It occurred to me recently that there are several perspectives on K-12 mathematics education, that it may be helpful for educators, parents, and students to consider and compare:

**The Utilitarian View:**This view argues that for most people that are not pursuing a career in science, technology, engineering or mathematics (STEM), all the mathematics being taught in schools is overkill - all that really need to be taught to all students are the basics of arithmetic operations and percentages, learning how to operate a calculator, and some basic geometry such as calculating areas of rectangles. These are the only essential life skills that would be needed to handle personal financial decisions including making purchases, budgeting, savings and investments. The focus in this view is placed somewhat narrowly on essential life skills, so more advanced topics are not seen as necessary. In an article (that goes beyond merely stating this view) titled "Why Teach Math", Paul Ernest writes that "my claim is that higher mathematical knowledge and competence, i.e., beyond the level of numeracy achieved at primary or elementary school, is not needed by the majority of the populace to ensure the economic success of modern industrialised society."**The Traditional View:**This view, which is the de facto norm encoded in most school textbooks and curricula worldwide today, argues for a deep and detailed study of mathematics, going beyond arithmetic to algebra and trigonometry. It entails a progression of concepts presented with an ever-increasing level of difficulty, and does emphasize learning how to execute many detailed calculation procedures such as long-division, simplifying fractions, etc. These procedures are often motivated and justified through applications in the form of word problems. There continues to be some debate about the most effective ways to teach this approach to math, with some emphasizing the need to proceed very systematically and build on successes (as in Mighton's JUMP math approach that he describes in "The End of Ignorance", or the Khan Academy math program), others like Jo Boaler emphasizing encouraging a growth mindset in kids, showing them that there many ways of solving problems and advocating the end of timed testing, and yet others like the proponents of the Common Core standards emphasizing conceptual understanding over rote memorization of procedures. But they still share much in common.**The Aesthetic View:**This view, exemplified by Paul Lockhart in his famous article "A Mathematician's Lament", and dating back really to the ancient Greeks, emphasizes that the essence of mathematics is the discovery of patterns, posing of relevant conjectures, and proving them rigorously through deductive reasoning. Mathematics, as a form of aesthetic creation, is understood to be a meaningful activity even if it has no applied end. In other words, this view advocates exposing students to pure mathematics, beyond applications, to get them to appreciate its beauty and value as an end in itself. Going through some of the original theorems and proofs in Euclid's Elements, or studying some of the basic properties of Prime Numbers are things that middle to high school students can do to gain an appreciation of mathematics from this pure perspective. Lockhart himself has written an excellent book titled "Measurement" in an almost conversational style that is intended to show how a mathematician would think about abstract ideas. Aligned with this perspective is the notion that mathematics isn't merely a set of known facts to be "taught", but a lens with which to view and discover (in a self-driven, self-motivated way) interesting new abstract facts, ideas, patterns. I myself benefited greatly from the excellent NCERT mathematics textbooks used in many Indian schools, which in my view do a great job of introducing topics in pure mathematics, and encourage some amount of open-ended creative exploration. Another way for students to appreciate the aesthetic beauty of mathematics is to read first-person accounts by professional pure mathematicians, a good example of this genre is Edward Frenkel's "Love and Math."**The Modeling View:**Dan Meyer's TED talk titled "Math class needs a makeover" presents the view that focusing on teaching students various algorithmic recipes for arithmetic calculations is not useful. He argues instead that what is worth teaching and emphasizing in the classroom is how to formulate problems in the real world (i.e., model the real world) using the language of mathematics, that this is the essence of mathematical reasoning. An excellent resource for this view is the SIAM guidebook on Math Modeling: Getting Started and Getting Solutions, by Bliss, Fowler and Galluzzo.**The Computational View:**Something that goes hand in hand with the modeling view is the view espoused by Conrad Wolfram in his TED talk on "Teaching kids real math with computers", that students should learn how to get computers to do the required computations, by programming them. I have had some positive experiences myself introducing middle-school to high-school students to some mathematical concepts via matlab programming, focusing on modeling various physical phenomena from gravity to the propagation of waves. Although this perspective is bread and butter at the college level in engineering, science and mathematical departments, with the growing trend of introducing programming into middle and high school programs, and events such as the Hour of Code, and beginner-friendly programming environments such as Scratch and Greenfoot Java, this view may grow in prominence for K-12 education as well.**The Recreational View:**While this cannot be the entire basis of a curriculum, an additional perspective on mathematics education is that it is helpful, even important, to integrate various recreational mathematical and logical "puzzles" and games. These include classic puzzles like the ones about measuring out fluid and boat trips with constraints and Sudoku's. Games of chance involving coin-tosses, dice, or cards naturally offer many opportunities to engage in probabilistic reasoning to figure out various odds and acceptable bets. More recently, there has been a lot of work on developing mathematically oriented video games, two particularly outstanding ones that I recommend heartily are Dragonbox, and Dragonbox Elements. Besides improving learner engagement with and interest in mathematics, these puzzles and games also provide practice in more creative and open-ended mathematical thinking. Indeed, many mathematically-oriented researchers I come across in academia have had a great life-long love for recreational puzzles. On a related note, there are now many fascinating youtube channels such as numberphile and Vihart that provide entertaining treatments of mathematical subjects.**The Historical View:**Another valuable perspective on mathematics and why it is worth appreciating is that it is very much an essential part of the history of mankind. From Babylon to Egypt, Greece, India, Arabia, to Europe, we have many interesting stories about the development of mathematics and the people behind them. In a class I taught to undergrads about probability, I felt it would enhance their interest in the subject to learn about the very origins of probability theory in the games of chance played in 17th century France: the problems posed by de Méré, and the correspondence between Pascal and Fermat. Excellent resources including several mathematical history and biography books such as "Men of Mathematics" and others. The BBC video series "The Story of Maths" and the podcast "A Brief History of Mathematics" are outstanding resources in this regard as well.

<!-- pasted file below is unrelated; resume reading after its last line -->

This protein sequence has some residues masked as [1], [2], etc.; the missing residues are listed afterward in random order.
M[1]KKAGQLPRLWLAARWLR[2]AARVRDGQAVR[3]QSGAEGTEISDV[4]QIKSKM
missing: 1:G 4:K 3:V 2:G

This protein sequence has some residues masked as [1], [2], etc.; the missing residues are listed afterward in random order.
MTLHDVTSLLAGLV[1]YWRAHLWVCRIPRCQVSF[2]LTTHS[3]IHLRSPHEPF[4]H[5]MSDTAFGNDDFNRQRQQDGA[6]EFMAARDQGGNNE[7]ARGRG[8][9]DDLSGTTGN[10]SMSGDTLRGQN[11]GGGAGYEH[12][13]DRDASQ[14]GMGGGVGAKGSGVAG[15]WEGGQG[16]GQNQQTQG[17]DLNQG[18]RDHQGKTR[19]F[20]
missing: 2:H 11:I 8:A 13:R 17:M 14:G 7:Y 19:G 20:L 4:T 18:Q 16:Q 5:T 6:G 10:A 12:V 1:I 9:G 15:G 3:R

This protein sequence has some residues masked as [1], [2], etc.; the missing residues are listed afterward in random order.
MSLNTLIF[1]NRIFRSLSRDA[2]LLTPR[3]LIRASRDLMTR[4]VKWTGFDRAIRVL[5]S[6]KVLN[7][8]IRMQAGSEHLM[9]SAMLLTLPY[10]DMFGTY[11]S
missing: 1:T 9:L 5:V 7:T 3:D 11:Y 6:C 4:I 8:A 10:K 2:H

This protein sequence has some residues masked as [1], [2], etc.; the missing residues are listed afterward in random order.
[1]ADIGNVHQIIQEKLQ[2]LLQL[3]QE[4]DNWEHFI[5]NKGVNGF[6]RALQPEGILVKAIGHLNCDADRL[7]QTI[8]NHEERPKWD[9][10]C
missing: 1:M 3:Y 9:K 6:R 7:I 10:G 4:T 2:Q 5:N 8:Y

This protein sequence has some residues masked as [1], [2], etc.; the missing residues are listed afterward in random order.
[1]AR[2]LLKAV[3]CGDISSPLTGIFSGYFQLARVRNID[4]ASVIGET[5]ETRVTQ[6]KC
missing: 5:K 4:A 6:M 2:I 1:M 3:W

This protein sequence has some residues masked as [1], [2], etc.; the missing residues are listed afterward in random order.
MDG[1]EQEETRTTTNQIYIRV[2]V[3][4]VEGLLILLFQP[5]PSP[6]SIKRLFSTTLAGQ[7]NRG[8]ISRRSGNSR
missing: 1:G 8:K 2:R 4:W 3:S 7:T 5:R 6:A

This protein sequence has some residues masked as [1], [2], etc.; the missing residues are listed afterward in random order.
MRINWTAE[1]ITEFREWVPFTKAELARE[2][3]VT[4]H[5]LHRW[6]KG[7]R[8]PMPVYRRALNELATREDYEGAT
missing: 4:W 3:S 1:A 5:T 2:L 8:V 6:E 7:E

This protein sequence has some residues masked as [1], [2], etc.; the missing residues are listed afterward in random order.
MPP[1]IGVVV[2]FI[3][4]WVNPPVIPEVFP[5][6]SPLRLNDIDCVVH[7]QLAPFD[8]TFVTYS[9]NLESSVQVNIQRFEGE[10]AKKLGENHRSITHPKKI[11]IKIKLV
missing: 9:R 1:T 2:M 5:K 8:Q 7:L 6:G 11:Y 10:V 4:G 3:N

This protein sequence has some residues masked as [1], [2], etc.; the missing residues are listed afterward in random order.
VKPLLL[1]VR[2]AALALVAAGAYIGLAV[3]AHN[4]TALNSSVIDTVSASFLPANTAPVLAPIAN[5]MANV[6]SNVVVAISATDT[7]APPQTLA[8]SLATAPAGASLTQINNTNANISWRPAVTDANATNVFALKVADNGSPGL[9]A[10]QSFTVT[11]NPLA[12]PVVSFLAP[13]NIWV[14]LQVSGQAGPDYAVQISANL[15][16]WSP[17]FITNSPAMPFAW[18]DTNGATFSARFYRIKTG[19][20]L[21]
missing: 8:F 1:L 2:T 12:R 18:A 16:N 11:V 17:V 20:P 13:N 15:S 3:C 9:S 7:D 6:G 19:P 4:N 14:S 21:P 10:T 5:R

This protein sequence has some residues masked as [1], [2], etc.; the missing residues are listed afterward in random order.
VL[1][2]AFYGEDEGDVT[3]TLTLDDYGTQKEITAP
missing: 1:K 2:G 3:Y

In "Why Teach Mathematics?" Paul Ernest presents some interesting arguments on different aims that five different "interest groups" in society have with respect to mathematics education. His categorization aligns partially with the above perspectives, but is not quite the same, as he applies it primarily to argue that mathematics curricula are determined ultimately by a political process arising from the frictions and compromises between these groups. My intention here has rather been to try and tease out different ways in which mathematics can be taught and experienced in a classroom and beyond, with pointers to different arguments in favor of these different ways, and present some relevant resources.

My own thought is that while some of these perspectives appear distinct, they are in fact complementary and can be harmonized to a great extent. Perhaps even someone with a hardline view that most math is not essential to daily living may not be averse to learning more about its interesting historical development, or trying out a puzzle or two as recreation, and may possibly be persuaded to appreciate how it is being used to model and engineer the world around us, even if they themselves don't feel inclined to engage in that kind of modeling themselves. School mathematics educators would benefit from keeping in mind all of these perspectives as they teach to give their students a more holistic and engaging experience of the subject.

Have I left out a perspective? Do you have some thoughts of your own on this matter? Please write.